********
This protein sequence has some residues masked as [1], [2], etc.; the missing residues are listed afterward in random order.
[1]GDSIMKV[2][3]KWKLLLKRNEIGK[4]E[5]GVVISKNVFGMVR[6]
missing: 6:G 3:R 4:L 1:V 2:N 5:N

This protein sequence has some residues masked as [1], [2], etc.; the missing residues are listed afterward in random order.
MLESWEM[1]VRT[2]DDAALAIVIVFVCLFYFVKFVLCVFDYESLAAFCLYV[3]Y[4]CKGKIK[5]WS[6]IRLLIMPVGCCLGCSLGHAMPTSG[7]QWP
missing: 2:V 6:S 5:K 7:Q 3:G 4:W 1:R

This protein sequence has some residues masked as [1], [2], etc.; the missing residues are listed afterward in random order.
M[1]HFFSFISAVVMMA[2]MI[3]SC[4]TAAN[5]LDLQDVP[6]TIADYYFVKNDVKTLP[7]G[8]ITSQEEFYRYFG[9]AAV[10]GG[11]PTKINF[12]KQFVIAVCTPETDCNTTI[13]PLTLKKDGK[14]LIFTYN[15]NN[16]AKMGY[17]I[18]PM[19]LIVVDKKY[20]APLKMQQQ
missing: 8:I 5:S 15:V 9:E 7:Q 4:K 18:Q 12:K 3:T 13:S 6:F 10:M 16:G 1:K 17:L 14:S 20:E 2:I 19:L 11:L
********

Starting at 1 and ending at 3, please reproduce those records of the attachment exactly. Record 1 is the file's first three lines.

This protein sequence has some residues masked as [1], [2], etc.; the missing residues are listed afterward in random order.
[1]GDSIMKV[2][3]KWKLLLKRNEIGK[4]E[5]GVVISKNVFGMVR[6]
missing: 6:G 3:R 4:L 1:V 2:N 5:N

This protein sequence has some residues masked as [1], [2], etc.; the missing residues are listed afterward in random order.
MLESWEM[1]VRT[2]DDAALAIVIVFVCLFYFVKFVLCVFDYESLAAFCLYV[3]Y[4]CKGKIK[5]WS[6]IRLLIMPVGCCLGCSLGHAMPTSG[7]QWP
missing: 2:V 6:S 5:K 7:Q 3:G 4:W 1:R

This protein sequence has some residues masked as [1], [2], etc.; the missing residues are listed afterward in random order.
M[1]HFFSFISAVVMMA[2]MI[3]SC[4]TAAN[5]LDLQDVP[6]TIADYYFVKNDVKTLP[7]G[8]ITSQEEFYRYFG[9]AAV[10]GG[11]PTKINF[12]KQFVIAVCTPETDCNTTI[13]PLTLKKDGK[14]LIFTYN[15]NN[16]AKMGY[17]I[18]PM[19]LIVVDKKY[20]APLKMQQQ
missing: 8:I 5:S 15:V 9:E 7:Q 4:K 18:Q 12:K 3:T 13:S 6:F 10:M 16:G 1:K 17:L 14:S 20:E 2:I 19:L 11:L